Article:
These actions say nothing about the intelligence of your users. They're exactly the things I do when trying an unfamiliar product! But when you're creating something, you never go through this period of exploration, and end up missing some glaring mistakes.
"Obviously, you just..."
It's hard to call these "bugs", since nothing is technically broken, but I think they're even more insidious. When testing out your own code, you always know what you're supposed to do next. Even when you try to put yourself into the mindset of your users, you're likely to notice only the most obvious sources of confusion.
Your users have no frame of reference for what they're "supposed" to be doing, and will end up confused and annoyed if you don't point them in the right direction at every opportunity.
While I think it's possible to improve your ability to find both of these error types on your own, nothing will ever beat watching someone new experience your creation. Thanks to those who have tested so far, and feel free to contact me if you're interested in helping!
Even though I have a million ideas for how to improve Trivia Night, I think it's fully-featured enough to start looking for external users. Unfortunately I have no idea how to do that!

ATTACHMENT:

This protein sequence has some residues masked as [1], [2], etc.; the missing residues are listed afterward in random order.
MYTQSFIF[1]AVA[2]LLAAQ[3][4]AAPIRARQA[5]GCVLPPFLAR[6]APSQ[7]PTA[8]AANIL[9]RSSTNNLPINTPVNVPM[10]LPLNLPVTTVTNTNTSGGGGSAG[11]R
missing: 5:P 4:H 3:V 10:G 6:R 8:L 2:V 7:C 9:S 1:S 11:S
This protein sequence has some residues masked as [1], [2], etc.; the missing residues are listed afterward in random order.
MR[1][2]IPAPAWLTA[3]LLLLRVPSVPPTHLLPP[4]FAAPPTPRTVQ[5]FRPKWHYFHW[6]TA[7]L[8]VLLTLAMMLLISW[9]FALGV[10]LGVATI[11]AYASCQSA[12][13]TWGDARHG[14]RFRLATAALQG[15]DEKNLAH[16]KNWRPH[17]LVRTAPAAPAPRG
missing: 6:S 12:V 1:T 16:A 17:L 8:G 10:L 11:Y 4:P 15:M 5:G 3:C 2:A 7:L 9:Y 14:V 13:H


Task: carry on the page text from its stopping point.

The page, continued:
I think the product occupies a small enough niche that I won't have much success using traditional advertising. Fortunately, trivia buffs usually like the internet and like to hang out together! I'm going to try posting about the site in a few of these places to get some initial reactions.
I'm no expert, but it seems like a bad sign when your site doesn't show up in search results for your exact URL...
Let's see if I can change that!
I still expect Trivia Night to be my primary focus over the next few months, but I also don't want to blindly add features that no one wants. I'm going to attempt to focus my Trivia Night effort on getting some users, and channel my engineering time into my next idea.
See you next month!